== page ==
Celtics Showcase New Nike Uniform System

addByline("Taylor C. Snow", "Celtics.com", "taylorcsnow");

BOSTON – The Boston Celtics will not only be featuring an almost entirely new roster this fall; they, along with the other 29 NBA teams, will be donning fresh sets of innovative Nike uniforms when they hit the courts.

In its new global apparel partnership with the NBA, Nike has designed uniforms with AeroSwift Technology that are designed to enhance athlete performance.

The Celtics officially unveiled three of their new uniforms Thursday night in Boston with the help of three of their newest players – Gordon Hayward, Kyrie Irving and Jayson Tatum.

“It makes sense for Nike to be taking over the uniforms and our apparel in the league,” Irving told guests of the showcase. “Nike, I’ve been with them for the last eight years – since I was in high school – and to understand the performance base of what the uniforms entail, to see how it’s revolutionized apparel, and the sneakers, and everything that’s going on, there’s not a better brand out there that should have the NBA right now in their hands.”

How has Nike revolutionized the uniforms? It’s all in the tailoring.

Nike NBA apparel team representative Peter Neal walked through some of the uniforms’ most profound changes during the showcase.

One noticeable difference is the rolled back seaming along the back of the jersey top, which allows a fuller range of motion for the players’ arms. Neal also explained that Nike has altered the waistline to reduce the weight of the shorts by 30 percent.

“That reduction of weight really matters when you think about an NBA player, who, on average, is going to run four miles and change direction over 1,000 times over the course of a game,” said Neal. “That reduction in weight reduces the load that we’re going to put on our players.”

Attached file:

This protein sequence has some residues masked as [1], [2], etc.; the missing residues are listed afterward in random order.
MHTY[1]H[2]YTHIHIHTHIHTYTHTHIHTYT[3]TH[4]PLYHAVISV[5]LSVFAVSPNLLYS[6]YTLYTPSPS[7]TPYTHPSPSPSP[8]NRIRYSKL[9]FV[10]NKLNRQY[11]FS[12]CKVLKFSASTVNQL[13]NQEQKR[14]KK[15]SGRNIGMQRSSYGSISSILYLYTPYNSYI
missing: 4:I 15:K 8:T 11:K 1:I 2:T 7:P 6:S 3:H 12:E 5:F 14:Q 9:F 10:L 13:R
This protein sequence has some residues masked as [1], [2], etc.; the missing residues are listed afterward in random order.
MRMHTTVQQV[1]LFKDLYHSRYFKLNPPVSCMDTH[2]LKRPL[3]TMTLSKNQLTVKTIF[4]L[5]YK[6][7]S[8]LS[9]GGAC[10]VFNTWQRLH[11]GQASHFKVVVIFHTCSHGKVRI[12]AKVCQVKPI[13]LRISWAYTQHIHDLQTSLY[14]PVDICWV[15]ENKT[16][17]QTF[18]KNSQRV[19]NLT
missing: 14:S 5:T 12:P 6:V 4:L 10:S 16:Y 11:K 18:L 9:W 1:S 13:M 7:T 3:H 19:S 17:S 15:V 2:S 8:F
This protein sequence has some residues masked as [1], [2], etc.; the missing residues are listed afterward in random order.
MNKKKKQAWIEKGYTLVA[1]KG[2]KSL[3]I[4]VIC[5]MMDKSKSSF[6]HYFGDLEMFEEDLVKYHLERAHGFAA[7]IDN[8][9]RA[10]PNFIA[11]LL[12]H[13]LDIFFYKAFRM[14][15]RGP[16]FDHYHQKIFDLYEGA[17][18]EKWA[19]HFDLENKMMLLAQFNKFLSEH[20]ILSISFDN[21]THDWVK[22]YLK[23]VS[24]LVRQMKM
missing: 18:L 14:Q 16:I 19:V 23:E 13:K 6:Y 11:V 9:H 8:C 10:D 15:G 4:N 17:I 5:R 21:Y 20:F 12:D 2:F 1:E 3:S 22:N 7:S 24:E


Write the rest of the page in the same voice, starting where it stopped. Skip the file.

Nike has made these changes without drastically altering the traditional look of Boston’s jerseys. The only major differences are the Nike logo on the front right shoulder, and the logo of Celtics partner General Electric on the front left shoulder.

Maintaining tradition was key for team president Rich Gotham 15 months ago when he and the Celtics sat down with Nike reps to discuss the jersey concept.

"When you’re the Celtics and you think about uniforms – really when you think about almost any decision we make as a business – it’s always about balancing the history and the tradition and the pride that goes along with the Celtics, with the desire to be innovative and the desire to be relevant,” said Gotham. “[Nike] got that part of the Celtics: What we’re all about and how important the history and the tradition is to us.”

One tradition that the NBA will do away with this season is the concept of having “home” and “away” uniforms. Instead, the home team will choose which uniform it will wear, and then the visiting team will pick a contrasting uniform from its own set.

There are names for each of the jerseys. There is the “Association” jersey, which is the Celtics’ traditional white home jersey. There is the “Icon,” which is the traditional green road jersey. And there is the “Statement,” which is a new black jersey with green lettering. A fourth uniform will be released at a later date.

Seeing the new jerseys in person sparked excitement for the Celtics players, who begin training camp next week.

“Now we have this lightweight uniform that we’re all going to love,” said Irving. “We have the Statement jersey, we have the Association, and the Icon. And when you put all those together, now you have a great lineage of uniforms that we can all be proud of.

“What a time to have Nike take over and have us as Nike athletes, and not just us as Nike athletes, but all of us across the league that are Nike athletes, pay homage to those who have come before us,” continued the four-time All-Star point guard. “And I wouldn’t have it any other way than having a Boston uniform on.”

Before they know it, Irving and the rest of the Celtics will be donning those new uniforms, as they embrace the simple, traditional appearance, while benefiting from the performance-based technology.